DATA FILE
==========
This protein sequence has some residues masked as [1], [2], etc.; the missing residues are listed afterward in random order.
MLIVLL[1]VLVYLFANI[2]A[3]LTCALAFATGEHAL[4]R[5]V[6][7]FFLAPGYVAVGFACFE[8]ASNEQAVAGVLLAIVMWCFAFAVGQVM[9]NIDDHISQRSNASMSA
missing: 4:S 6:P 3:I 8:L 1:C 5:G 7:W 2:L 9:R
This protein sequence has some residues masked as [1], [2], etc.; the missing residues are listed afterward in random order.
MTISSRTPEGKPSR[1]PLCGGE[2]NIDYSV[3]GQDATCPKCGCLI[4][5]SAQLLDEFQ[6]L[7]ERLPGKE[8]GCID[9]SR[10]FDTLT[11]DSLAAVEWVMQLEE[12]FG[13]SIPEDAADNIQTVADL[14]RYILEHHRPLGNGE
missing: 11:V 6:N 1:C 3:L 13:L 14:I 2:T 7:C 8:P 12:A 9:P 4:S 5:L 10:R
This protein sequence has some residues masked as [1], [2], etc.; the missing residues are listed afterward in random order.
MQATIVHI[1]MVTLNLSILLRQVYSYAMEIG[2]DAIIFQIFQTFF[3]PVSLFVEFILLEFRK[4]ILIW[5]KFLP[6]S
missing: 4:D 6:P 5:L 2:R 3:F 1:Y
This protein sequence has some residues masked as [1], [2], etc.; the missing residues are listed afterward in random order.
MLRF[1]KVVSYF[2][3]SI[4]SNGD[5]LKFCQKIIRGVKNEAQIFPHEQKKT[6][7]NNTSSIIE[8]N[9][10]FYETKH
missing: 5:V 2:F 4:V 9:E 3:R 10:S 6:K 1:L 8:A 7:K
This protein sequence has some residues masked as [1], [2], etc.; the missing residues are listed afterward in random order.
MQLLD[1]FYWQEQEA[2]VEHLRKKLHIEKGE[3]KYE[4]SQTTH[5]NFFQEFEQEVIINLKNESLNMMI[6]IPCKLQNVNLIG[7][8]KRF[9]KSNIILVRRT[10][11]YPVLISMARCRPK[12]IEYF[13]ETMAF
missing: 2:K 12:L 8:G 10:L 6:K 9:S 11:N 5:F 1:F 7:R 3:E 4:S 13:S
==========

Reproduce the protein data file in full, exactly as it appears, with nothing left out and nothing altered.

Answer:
This protein sequence has some residues masked as [1], [2], etc.; the missing residues are listed afterward in random order.
MLIVLL[1]VLVYLFANI[2]A[3]LTCALAFATGEHAL[4]R[5]V[6][7]FFLAPGYVAVGFACFE[8]ASNEQAVAGVLLAIVMWCFAFAVGQVM[9]NIDDHISQRSNASMSA
missing: 4:S 6:P 3:I 8:L 1:C 5:G 7:W 2:L 9:R
This protein sequence has some residues masked as [1], [2], etc.; the missing residues are listed afterward in random order.
MTISSRTPEGKPSR[1]PLCGGE[2]NIDYSV[3]GQDATCPKCGCLI[4][5]SAQLLDEFQ[6]L[7]ERLPGKE[8]GCID[9]SR[10]FDTLT[11]DSLAAVEWVMQLEE[12]FG[13]SIPEDAADNIQTVADL[14]RYILEHHRPLGNGE
missing: 11:V 6:N 1:C 3:L 13:L 14:I 2:T 7:C 8:P 12:A 9:P 4:S 5:L 10:R
This protein sequence has some residues masked as [1], [2], etc.; the missing residues are listed afterward in random order.
MQATIVHI[1]MVTLNLSILLRQVYSYAMEIG[2]DAIIFQIFQTFF[3]PVSLFVEFILLEFRK[4]ILIW[5]KFLP[6]S
missing: 4:D 6:P 5:L 2:R 3:F 1:Y
This protein sequence has some residues masked as [1], [2], etc.; the missing residues are listed afterward in random order.
MLRF[1]KVVSYF[2][3]SI[4]SNGD[5]LKFCQKIIRGVKNEAQIFPHEQKKT[6][7]NNTSSIIE[8]N[9][10]FYETKH
missing: 5:V 2:F 4:V 9:E 3:R 10:S 6:K 1:L 8:A 7:K
This protein sequence has some residues masked as [1], [2], etc.; the missing residues are listed afterward in random order.
MQLLD[1]FYWQEQEA[2]VEHLRKKLHIEKGE[3]KYE[4]SQTTH[5]NFFQEFEQEVIINLKNESLNMMI[6]IPCKLQNVNLIG[7][8]KRF[9]KSNIILVRRT[10][11]YPVLISMARCRPK[12]IEYF[13]ETMAF
missing: 2:K 12:L 8:G 10:L 6:K 9:S 11:N 5:F 1:F 7:R 3:E 4:S 13:S